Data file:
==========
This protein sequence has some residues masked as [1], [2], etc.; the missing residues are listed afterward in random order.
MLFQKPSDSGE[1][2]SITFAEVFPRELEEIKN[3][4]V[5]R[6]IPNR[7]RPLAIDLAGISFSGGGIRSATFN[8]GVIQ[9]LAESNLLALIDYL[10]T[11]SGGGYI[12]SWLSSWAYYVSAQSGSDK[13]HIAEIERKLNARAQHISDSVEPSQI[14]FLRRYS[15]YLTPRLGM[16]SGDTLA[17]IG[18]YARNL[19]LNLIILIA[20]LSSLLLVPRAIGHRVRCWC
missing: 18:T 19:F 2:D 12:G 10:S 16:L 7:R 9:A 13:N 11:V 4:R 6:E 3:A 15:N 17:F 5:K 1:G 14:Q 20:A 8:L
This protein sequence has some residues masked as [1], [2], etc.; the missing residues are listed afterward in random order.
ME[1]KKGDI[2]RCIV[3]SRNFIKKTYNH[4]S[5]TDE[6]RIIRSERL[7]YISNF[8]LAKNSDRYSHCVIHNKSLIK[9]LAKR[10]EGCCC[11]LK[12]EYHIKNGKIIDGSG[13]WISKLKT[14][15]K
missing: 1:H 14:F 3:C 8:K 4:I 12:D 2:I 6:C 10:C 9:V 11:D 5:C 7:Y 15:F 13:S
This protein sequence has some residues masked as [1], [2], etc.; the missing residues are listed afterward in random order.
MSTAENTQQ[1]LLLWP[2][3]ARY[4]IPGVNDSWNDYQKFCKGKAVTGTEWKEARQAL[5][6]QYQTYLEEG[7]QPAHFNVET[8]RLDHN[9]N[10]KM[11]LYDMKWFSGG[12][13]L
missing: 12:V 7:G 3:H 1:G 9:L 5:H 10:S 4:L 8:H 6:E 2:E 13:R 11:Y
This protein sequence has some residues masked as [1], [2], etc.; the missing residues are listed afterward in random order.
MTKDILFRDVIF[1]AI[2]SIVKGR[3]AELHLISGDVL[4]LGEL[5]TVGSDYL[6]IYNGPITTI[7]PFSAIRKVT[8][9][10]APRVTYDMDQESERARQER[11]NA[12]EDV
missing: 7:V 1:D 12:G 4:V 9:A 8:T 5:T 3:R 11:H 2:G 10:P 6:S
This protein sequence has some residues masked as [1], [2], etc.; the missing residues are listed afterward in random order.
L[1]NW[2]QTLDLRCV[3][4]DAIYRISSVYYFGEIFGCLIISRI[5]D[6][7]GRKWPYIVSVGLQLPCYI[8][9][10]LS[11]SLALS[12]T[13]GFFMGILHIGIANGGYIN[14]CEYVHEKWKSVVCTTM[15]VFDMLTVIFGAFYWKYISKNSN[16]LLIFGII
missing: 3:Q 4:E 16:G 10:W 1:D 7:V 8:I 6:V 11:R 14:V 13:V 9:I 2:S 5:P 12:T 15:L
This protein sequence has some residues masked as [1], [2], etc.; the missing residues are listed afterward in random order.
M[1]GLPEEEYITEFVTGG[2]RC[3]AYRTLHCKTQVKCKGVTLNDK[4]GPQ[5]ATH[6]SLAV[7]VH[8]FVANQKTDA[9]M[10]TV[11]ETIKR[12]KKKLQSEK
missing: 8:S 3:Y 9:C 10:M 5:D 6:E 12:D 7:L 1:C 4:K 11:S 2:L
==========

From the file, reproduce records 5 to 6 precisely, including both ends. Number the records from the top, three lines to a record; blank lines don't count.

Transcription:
This protein sequence has some residues masked as [1], [2], etc.; the missing residues are listed afterward in random order.
L[1]NW[2]QTLDLRCV[3][4]DAIYRISSVYYFGEIFGCLIISRI[5]D[6][7]GRKWPYIVSVGLQLPCYI[8][9][10]LS[11]SLALS[12]T[13]GFFMGILHIGIANGGYIN[14]CEYVHEKWKSVVCTTM[15]VFDMLTVIFGAFYWKYISKNSN[16]LLIFGII
missing: 3:Q 4:E 16:G 10:W 1:D 7:V 8:I 6:V 11:R 14:V 13:V 9:I 2:S 5:P 12:T 15:L
This protein sequence has some residues masked as [1], [2], etc.; the missing residues are listed afterward in random order.
M[1]GLPEEEYITEFVTGG[2]RC[3]AYRTLHCKTQVKCKGVTLNDK[4]GPQ[5]ATH[6]SLAV[7]VH[8]FVANQKTDA[9]M[10]TV[11]ETIKR[12]KKKLQSEK
missing: 8:S 3:Y 9:C 10:M 5:D 6:E 12:D 7:L 1:C 4:K 11:S 2:L